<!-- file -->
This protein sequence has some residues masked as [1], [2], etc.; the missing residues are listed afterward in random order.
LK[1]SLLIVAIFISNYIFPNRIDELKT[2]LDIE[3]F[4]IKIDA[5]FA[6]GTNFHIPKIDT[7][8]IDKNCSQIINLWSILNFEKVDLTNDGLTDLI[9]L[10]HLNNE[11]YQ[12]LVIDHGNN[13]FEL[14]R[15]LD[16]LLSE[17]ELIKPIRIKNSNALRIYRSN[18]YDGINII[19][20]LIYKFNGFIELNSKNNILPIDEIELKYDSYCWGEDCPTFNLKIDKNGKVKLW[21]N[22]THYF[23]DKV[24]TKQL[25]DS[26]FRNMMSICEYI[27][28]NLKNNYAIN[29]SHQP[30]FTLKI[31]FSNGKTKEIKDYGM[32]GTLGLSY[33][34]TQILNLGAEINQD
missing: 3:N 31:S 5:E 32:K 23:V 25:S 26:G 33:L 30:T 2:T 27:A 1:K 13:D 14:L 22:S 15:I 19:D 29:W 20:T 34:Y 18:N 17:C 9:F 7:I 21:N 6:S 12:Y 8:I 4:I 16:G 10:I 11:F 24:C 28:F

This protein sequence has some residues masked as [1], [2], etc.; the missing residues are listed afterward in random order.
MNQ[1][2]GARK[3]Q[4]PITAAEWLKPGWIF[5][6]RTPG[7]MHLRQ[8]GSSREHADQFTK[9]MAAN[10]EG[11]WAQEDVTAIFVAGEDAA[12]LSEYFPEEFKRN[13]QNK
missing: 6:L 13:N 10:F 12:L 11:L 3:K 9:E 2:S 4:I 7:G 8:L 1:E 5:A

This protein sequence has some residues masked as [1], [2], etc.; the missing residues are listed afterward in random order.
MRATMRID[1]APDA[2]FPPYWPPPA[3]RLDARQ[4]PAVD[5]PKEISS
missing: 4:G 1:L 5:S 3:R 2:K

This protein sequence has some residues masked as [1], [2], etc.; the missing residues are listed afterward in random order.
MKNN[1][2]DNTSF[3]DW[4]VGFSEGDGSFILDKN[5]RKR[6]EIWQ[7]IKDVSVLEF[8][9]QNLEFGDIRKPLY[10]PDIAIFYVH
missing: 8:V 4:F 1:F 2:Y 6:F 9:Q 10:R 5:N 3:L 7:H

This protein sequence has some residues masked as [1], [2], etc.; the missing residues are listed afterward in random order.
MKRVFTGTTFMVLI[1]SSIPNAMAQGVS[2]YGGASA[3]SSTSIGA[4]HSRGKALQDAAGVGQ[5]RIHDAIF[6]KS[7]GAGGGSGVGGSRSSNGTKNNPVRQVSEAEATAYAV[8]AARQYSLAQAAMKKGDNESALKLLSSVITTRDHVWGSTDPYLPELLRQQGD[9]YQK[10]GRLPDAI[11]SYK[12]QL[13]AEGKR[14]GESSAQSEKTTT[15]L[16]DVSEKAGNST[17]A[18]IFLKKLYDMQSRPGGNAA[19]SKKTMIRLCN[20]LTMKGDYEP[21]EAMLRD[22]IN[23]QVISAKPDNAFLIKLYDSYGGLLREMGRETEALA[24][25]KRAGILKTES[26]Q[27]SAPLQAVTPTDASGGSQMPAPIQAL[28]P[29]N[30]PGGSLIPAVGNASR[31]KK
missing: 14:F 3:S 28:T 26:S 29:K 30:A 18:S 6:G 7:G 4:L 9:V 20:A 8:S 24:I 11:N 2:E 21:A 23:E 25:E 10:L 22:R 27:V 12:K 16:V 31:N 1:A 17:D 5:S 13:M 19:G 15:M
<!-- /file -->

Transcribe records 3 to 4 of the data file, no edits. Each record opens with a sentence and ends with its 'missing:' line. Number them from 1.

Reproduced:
This protein sequence has some residues masked as [1], [2], etc.; the missing residues are listed afterward in random order.
MRATMRID[1]APDA[2]FPPYWPPPA[3]RLDARQ[4]PAVD[5]PKEISS
missing: 4:G 1:L 5:S 3:R 2:K

This protein sequence has some residues masked as [1], [2], etc.; the missing residues are listed afterward in random order.
MKNN[1][2]DNTSF[3]DW[4]VGFSEGDGSFILDKN[5]RKR[6]EIWQ[7]IKDVSVLEF[8][9]QNLEFGDIRKPLY[10]PDIAIFYVH
missing: 8:V 4:F 1:F 2:Y 6:F 9:Q 10:R 5:N 3:L 7:H